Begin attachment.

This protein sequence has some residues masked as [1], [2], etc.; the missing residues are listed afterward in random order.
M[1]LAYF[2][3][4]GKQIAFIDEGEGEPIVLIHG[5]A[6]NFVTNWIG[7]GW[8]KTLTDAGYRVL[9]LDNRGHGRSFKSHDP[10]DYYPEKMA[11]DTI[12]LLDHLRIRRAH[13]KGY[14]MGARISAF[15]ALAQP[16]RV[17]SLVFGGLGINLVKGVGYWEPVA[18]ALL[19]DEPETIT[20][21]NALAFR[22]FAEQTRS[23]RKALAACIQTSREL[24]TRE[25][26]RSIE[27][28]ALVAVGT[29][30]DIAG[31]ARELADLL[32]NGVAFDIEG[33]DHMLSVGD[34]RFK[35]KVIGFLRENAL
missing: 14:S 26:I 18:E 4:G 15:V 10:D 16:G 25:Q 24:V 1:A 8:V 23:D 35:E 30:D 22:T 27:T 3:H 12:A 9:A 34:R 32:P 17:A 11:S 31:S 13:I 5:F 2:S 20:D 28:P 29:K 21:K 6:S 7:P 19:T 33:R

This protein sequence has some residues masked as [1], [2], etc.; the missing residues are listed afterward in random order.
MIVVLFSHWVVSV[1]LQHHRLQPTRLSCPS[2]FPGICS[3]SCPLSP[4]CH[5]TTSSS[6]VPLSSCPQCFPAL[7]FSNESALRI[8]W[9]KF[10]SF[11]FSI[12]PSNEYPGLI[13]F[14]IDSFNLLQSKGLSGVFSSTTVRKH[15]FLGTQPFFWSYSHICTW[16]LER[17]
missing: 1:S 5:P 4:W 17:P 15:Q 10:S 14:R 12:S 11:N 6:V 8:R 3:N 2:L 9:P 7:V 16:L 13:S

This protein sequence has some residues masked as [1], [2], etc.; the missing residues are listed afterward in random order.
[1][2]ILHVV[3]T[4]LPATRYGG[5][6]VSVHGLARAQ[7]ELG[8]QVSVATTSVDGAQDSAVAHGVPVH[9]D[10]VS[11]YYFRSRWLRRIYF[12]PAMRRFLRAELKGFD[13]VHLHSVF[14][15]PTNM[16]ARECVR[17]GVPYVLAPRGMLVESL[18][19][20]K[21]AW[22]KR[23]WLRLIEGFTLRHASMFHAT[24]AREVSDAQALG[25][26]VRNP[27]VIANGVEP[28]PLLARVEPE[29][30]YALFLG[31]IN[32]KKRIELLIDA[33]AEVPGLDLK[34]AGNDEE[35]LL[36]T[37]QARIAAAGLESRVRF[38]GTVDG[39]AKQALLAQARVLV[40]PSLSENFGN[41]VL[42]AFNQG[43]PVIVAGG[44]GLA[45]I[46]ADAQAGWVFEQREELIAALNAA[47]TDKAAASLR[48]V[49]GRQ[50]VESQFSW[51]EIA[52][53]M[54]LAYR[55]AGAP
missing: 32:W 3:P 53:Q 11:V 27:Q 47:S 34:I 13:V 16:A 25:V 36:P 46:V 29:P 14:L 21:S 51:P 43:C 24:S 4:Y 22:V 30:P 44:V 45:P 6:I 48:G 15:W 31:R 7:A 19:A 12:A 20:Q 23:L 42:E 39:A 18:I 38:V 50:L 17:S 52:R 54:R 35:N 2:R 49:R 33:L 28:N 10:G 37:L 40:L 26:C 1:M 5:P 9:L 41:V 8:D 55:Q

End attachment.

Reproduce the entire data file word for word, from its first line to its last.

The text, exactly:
This protein sequence has some residues masked as [1], [2], etc.; the missing residues are listed afterward in random order.
M[1]LAYF[2][3][4]GKQIAFIDEGEGEPIVLIHG[5]A[6]NFVTNWIG[7]GW[8]KTLTDAGYRVL[9]LDNRGHGRSFKSHDP[10]DYYPEKMA[11]DTI[12]LLDHLRIRRAH[13]KGY[14]MGARISAF[15]ALAQP[16]RV[17]SLVFGGLGINLVKGVGYWEPVA[18]ALL[19]DEPETIT[20][21]NALAFR[22]FAEQTRS[23]RKALAACIQTSREL[24]TRE[25][26]RSIE[27][28]ALVAVGT[29][30]DIAG[31]ARELADLL[32]NGVAFDIEG[33]DHMLSVGD[34]RFK[35]KVIGFLRENAL
missing: 14:S 26:I 18:E 4:G 15:V 10:D 16:G 25:Q 24:V 1:A 8:V 23:D 35:E 30:D 22:T 27:T 3:H 12:A 9:A 34:R 32:P 17:A 11:S 31:S 13:I 5:F 2:S 20:D 28:P 29:K 21:K 6:S 7:P 19:T 33:R

This protein sequence has some residues masked as [1], [2], etc.; the missing residues are listed afterward in random order.
MIVVLFSHWVVSV[1]LQHHRLQPTRLSCPS[2]FPGICS[3]SCPLSP[4]CH[5]TTSSS[6]VPLSSCPQCFPAL[7]FSNESALRI[8]W[9]KF[10]SF[11]FSI[12]PSNEYPGLI[13]F[14]IDSFNLLQSKGLSGVFSSTTVRKH[15]FLGTQPFFWSYSHICTW[16]LER[17]
missing: 1:S 5:P 4:W 17:P 15:Q 10:S 14:R 12:S 11:N 6:V 8:R 3:N 2:L 9:P 7:V 16:L 13:S

This protein sequence has some residues masked as [1], [2], etc.; the missing residues are listed afterward in random order.
[1][2]ILHVV[3]T[4]LPATRYGG[5][6]VSVHGLARAQ[7]ELG[8]QVSVATTSVDGAQDSAVAHGVPVH[9]D[10]VS[11]YYFRSRWLRRIYF[12]PAMRRFLRAELKGFD[13]VHLHSVF[14][15]PTNM[16]ARECVR[17]GVPYVLAPRGMLVESL[18][19][20]K[21]AW[22]KR[23]WLRLIEGFTLRHASMFHAT[24]AREVSDAQALG[25][26]VRNP[27]VIANGVEP[28]PLLARVEPE[29][30]YALFLG[31]IN[32]KKRIELLIDA[33]AEVPGLDLK[34]AGNDEE[35]LL[36]T[37]QARIAAAGLESRVRF[38]GTVDG[39]AKQALLAQARVLV[40]PSLSENFGN[41]VL[42]AFNQG[43]PVIVAGG[44]GLA[45]I[46]ADAQAGWVFEQREELIAALNAA[47]TDKAAASLR[48]V[49]GRQ[50]VESQFSW[51]EIA[52][53]M[54]LAYR[55]AGAP
missing: 32:W 3:P 53:Q 11:V 27:Q 47:S 34:I 13:V 16:A 25:V 36:P 46:V 29:P 14:L 21:S 51:P 43:C 24:S 4:Y 22:V 30:P 44:V 45:P 6:I 48:G 15:W 31:R 7:A 19:A 12:A 20:Q 23:L 42:E 39:A 18:I 38:V 50:L 17:S 52:R 54:R 35:N 2:R 49:R 33:L 28:N 10:G 37:L 40:L 26:C 1:M 5:P 9:L 41:V 8:D 55:Q